What is the ‘Core’ & do I need to strengthen it?
The ‘Core’ is actually made up of a group of many muscles located at your body’s centre or trunk (basically everything but your head & limbs)! This group of muscles coordinate & work together to stabilise and control the pelvis & spine through everyday movements. Through the stability & control of the pelvis and spine, the ‘Core’ group of muscles impacts the strength and control of the upper and lower body.
‘Core’ strength is the body’s ability to effectively stabilise (create a stable base) & control (activate at the right time & intensity) the muscles surrounding the trunk/spine/pelvis, while moving dynamically in everyday movements. Maintaining stability of the spine and pelvis allows smooth and effective transfer of force through the body. This effective transfer of force plus good control, strength & stability then can prevent overuse injuries, help increase resilience and support rehab from acute injury.
For the average person, core strength is needed for simple every day activities such as:
- sitting up in bed
- digging in the garden
- picking up your children
- getting on and off the floor to play with children
- stand up from a chair
- be able to sit comfortably at a desk
- perfecting that golf swing
- or, casually kicking a football
For a highly active person/athlete, ‘Core’ strength promotes more efficient movement, therefore preventing injury and improving performance, for example:
- stabilise & rotate the upper body quicker (think of the strength & control needed for Winter Olympian’s Torah Bright or Scotty James)
- help a footballer protect themselves when tackling an opponent to the ground or jump higher for a mark
- help a golfer/tennis/hockey player hit the ball with increased force/power
- help a cricketer throw a ball further or assist/protect in fast bowling
Our body responds, adapts and builds resilience depending on how we stress or challenge it. We are a product of our movements. Therefore, the same strengthening goals will not be appropriate for everyone. We all have a certain level of ‘Core’ strength but we all also get into bad habits (like sustained postures at work) or have had injuries that have gradually weakened our bodies creating some form of imbalance due to how we live our lives.
‘Core’ dysfunction occurs when these habits/injuries cause muscles to activate poorly which decreases strength, endurance and support around the pelvis & spinal segments. Poor ‘core’ control occurs when muscle activations are too small, too large, too early, too late or not there at all.
Once you can identify how to stabilise effectively, the ‘core’ muscle group becomes a solid foundation for your arm and leg muscles. If you don’t have good ‘core’ stability, you now have a weak link. The byproduct of this weak link is injury or pain.
What are the ‘Core’ group of muscles?
This ‘Core’ group of muscles can be divided into two groups.
The deeper group are made up of ‘slow twitch’ muscle fibres, which means that they are good endurance muscles or they excel at supporting you over a long time at a low level.
- Transversus Abdominis – deepest muscle (furthest from your belly button)…(and the one you will hear most Physios are obsessed about)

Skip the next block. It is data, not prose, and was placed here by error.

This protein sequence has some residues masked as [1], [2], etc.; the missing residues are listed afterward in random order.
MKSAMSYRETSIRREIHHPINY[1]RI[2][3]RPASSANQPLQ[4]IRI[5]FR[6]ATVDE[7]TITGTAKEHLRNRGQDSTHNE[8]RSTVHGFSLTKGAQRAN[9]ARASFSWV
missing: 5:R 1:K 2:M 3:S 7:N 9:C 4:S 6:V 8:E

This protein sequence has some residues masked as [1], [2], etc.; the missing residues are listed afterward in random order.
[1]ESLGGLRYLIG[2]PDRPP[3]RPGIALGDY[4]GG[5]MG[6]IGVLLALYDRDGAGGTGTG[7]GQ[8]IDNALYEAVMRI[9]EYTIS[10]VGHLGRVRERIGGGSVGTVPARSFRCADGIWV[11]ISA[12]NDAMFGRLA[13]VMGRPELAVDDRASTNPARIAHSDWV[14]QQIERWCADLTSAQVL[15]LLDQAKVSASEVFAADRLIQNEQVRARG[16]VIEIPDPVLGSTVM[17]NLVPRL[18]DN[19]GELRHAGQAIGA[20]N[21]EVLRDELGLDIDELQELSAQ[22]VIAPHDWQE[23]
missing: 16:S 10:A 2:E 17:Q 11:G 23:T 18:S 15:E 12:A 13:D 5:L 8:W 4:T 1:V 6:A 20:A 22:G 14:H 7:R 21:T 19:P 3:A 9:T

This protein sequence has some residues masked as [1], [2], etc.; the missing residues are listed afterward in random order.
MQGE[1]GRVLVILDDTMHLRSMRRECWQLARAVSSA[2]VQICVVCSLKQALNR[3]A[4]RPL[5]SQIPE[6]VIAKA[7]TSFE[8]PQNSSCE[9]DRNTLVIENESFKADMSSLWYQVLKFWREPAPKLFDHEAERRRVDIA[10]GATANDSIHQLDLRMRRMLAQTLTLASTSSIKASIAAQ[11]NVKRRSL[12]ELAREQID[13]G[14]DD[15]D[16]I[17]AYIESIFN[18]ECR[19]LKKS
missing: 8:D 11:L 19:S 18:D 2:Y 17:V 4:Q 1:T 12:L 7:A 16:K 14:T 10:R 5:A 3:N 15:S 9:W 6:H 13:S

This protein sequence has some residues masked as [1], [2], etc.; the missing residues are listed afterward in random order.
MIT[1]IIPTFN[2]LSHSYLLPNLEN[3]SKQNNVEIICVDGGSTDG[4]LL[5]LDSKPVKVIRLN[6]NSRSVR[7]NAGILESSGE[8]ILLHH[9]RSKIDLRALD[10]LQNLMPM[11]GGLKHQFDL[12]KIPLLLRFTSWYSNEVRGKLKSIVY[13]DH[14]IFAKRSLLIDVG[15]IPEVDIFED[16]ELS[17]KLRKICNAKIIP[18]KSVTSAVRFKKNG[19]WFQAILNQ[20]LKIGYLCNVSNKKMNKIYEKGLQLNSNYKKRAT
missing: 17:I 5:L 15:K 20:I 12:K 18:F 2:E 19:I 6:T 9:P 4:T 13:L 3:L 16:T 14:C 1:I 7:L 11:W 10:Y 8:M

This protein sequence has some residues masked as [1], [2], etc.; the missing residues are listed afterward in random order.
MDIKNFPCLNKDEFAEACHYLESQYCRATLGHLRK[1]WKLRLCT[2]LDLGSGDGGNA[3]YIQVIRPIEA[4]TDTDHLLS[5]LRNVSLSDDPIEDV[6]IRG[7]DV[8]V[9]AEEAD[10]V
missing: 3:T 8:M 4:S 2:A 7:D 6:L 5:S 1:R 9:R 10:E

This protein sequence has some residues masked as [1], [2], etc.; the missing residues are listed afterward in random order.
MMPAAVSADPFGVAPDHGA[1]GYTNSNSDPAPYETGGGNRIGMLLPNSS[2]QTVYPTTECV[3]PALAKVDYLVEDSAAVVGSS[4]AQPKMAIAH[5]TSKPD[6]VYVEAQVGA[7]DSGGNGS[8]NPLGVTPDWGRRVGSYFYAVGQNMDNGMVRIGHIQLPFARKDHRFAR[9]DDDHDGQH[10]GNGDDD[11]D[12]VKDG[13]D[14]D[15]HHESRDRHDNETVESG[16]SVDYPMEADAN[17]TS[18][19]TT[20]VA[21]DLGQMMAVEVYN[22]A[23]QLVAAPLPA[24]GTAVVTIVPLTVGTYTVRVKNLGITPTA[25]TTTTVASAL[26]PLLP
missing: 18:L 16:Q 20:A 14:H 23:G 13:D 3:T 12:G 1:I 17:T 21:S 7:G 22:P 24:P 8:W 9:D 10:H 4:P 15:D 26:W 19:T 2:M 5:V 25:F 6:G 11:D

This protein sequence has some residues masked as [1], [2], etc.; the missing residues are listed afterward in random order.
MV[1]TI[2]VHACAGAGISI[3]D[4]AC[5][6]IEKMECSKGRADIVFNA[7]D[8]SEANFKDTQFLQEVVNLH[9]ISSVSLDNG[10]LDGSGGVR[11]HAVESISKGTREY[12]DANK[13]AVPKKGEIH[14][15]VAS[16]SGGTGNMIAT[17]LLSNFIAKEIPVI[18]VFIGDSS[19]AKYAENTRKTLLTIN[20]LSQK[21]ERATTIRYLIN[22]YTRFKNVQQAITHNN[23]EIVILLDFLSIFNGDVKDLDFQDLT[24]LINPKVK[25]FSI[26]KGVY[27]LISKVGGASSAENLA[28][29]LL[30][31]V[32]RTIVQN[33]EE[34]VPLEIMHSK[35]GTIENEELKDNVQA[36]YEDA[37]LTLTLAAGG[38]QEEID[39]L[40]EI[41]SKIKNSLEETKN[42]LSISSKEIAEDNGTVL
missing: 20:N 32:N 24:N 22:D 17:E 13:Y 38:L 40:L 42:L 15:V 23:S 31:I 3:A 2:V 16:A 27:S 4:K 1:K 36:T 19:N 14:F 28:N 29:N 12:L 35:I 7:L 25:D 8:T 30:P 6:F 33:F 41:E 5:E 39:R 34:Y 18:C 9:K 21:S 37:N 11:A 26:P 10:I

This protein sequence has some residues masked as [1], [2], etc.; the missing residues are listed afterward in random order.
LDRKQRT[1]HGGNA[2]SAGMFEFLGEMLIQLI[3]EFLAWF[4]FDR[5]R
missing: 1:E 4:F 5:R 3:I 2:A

- Pelvic floor
- Deep back muscles (eg multifidus & other small muscles between your vertebrae)
The superficial muscles are made up of ‘fast twitch’ muscle fibres, which means that they are good muscles to access for strength & power but only for shorter periods of time. So, they may be powerful muscles but they fatigue quickly.
- Rectus Abdominis – the 6 pack muscle on the very top (nearest your belly button)…(and the one most people think they need to be obsessed about).
- External Obliques – 1st layer underneath (which helps you twist)
- Internal Obliques – 2nd layer underneath (which helps you twist)
When the deeper/’slow twitch’ muscle group are not working effectively or are ‘asleep’, we can rely too much on the outer/’fast twitch’ muscle group to stabilise. As the outer/’fast twitch’ muscle group are not designed for constant activity & fatigue quickly we can then feel weak & begin to ache, feel stiff around the trunk.
How can we train or challenge our ‘Core’ group of muscles effectively?
There is no one method of core strengthening that works for everyone. However, a basic ‘core’ program should focus on balancing out the front, sides & back support muscles located at your body’s centre or trunk.
Some people do well with strength based exercise classes (though it can be easy to do the repetitions without truly understanding the targeted muscle groups). Others prefer control/endurance style classes such as Pilates or Yoga to discover where their core is.
Highly active people/athletes may simply need to add/adjust to their core exercises to compliment their sports related movements.
The same core exercises are not appropriate for everyone, a trip to your Physio can help to identify what muscles may be dysfunctional. Your Physio can provide you one-on-one instruction and find a method that works for any person with any background at any ability level. Your Physio will then design a program or plan of attack to correct the coordination of your ‘core’ muscle group so that you are no longer activating your muscles with a too small, too large, too early, too late or not there at all contraction.
Book in today to get those ‘core’ goals happening now!